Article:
Big League Stew - MLB

Roy Halladay(notes) and Tim Lincecum(notes) came into Saturday night's NLCS Game 1 as the main headliners, but it didn't take long for Derryl Cousins to try and get his name up on the marquee. The home plate umpire called an unusually tight strike zone — check out Lincecum's and Halladay's pitch charts on Brooks Baseball — and both pitchers could be seen getting visibly frustrated with some of the calls from "Missin' Cousins.

But while both pitchers had to throw under the same constrictions, one call in particular stood out as a game-changer during San Francisco's 4-3 victory over Philadelphia. With two outs in the top of the sixth inning and a runner on first, Halladay threw the pictured pitch (above) to Pat Burrell(notes) on an 0-2 count. According to "Fox Trax," the ball was right on the bottom border of the strike zone. (Brooks had it even closer.) It looked like Halladay was going to get out of the inning and he made a move toward the Phillies dugout.

It wasn't a strike in Cousins' zone, however, and the pitch was ruled a ball. Halladay revisited the area on the very next throw, but Burrell took advantage of his extended life and drilled a double to the left field gap and Buster Posey(notes) scored from first for a 3-1 Giants lead. Pinch runner Nate Schierholtz(notes) would come home to score on Juan Uribe's(notes) single on the next at-bat and San Francisco gained two insurance runs they would end up needing.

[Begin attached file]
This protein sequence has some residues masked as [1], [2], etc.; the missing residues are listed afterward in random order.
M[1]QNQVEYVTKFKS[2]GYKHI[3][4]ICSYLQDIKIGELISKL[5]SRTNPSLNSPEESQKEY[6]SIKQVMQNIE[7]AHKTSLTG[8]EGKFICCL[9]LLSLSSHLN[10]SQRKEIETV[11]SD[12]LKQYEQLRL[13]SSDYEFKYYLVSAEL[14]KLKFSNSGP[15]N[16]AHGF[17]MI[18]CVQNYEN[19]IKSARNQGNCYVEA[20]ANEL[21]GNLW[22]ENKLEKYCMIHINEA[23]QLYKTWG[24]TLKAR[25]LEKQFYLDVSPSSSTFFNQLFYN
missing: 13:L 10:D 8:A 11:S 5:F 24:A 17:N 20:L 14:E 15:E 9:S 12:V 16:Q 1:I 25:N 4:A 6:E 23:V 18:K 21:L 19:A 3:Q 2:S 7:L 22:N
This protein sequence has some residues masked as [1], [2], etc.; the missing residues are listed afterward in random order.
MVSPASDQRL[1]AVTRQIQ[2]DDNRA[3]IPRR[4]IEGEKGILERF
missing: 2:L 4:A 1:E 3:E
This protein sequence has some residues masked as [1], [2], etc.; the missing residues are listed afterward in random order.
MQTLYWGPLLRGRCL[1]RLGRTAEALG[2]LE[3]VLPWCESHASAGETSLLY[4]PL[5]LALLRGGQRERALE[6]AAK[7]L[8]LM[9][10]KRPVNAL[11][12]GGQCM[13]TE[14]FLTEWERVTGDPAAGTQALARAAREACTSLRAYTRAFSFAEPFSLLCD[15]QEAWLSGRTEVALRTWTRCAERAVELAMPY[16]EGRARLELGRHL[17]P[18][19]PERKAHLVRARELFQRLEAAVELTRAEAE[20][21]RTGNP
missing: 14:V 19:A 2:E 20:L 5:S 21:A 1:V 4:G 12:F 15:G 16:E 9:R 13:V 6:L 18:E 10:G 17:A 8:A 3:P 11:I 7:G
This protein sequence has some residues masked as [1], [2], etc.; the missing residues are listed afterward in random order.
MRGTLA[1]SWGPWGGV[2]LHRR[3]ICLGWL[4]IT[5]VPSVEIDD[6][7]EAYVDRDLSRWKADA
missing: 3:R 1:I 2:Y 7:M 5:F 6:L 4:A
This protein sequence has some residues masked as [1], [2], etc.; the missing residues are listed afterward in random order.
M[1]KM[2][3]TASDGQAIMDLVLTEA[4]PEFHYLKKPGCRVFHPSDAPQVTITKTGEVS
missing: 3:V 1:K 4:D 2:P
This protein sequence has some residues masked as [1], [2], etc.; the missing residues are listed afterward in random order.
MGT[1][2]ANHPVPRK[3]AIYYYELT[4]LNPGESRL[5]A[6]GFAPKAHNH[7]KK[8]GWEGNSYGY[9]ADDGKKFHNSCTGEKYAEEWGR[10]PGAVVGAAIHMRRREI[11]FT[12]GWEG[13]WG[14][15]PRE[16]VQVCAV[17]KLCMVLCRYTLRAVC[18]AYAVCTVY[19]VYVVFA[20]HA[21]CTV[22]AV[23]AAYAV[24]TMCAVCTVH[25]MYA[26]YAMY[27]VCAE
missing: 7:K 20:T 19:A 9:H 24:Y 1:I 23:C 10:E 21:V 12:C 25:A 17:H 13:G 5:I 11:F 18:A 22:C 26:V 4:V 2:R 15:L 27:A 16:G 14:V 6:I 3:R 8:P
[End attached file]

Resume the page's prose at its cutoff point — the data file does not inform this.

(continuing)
Halladay voiced his objections to Cousins after Burrell's double and it looked like Cousins said the pitch was "down." 

Phillies manager Charlie Manuel would only say the pitch was "close" when asked about it in his postgame press conference and Halladay said as much after the game.

"That's part of the game. If you don't get a pitch, you make a pitch on the next one."

I think that's about the right take. The pitch was borderline on an unofficial pitch tracker — not a bona fide strike to everyone's naked eye — and Halladay still had a 1-2 count before Burrell got the best of him on another good pitch.

And, like we said before, both pitchers were throwing at the same dishrag-sized target. Halladay just had the misfortune of missing it at the worst possible time. 

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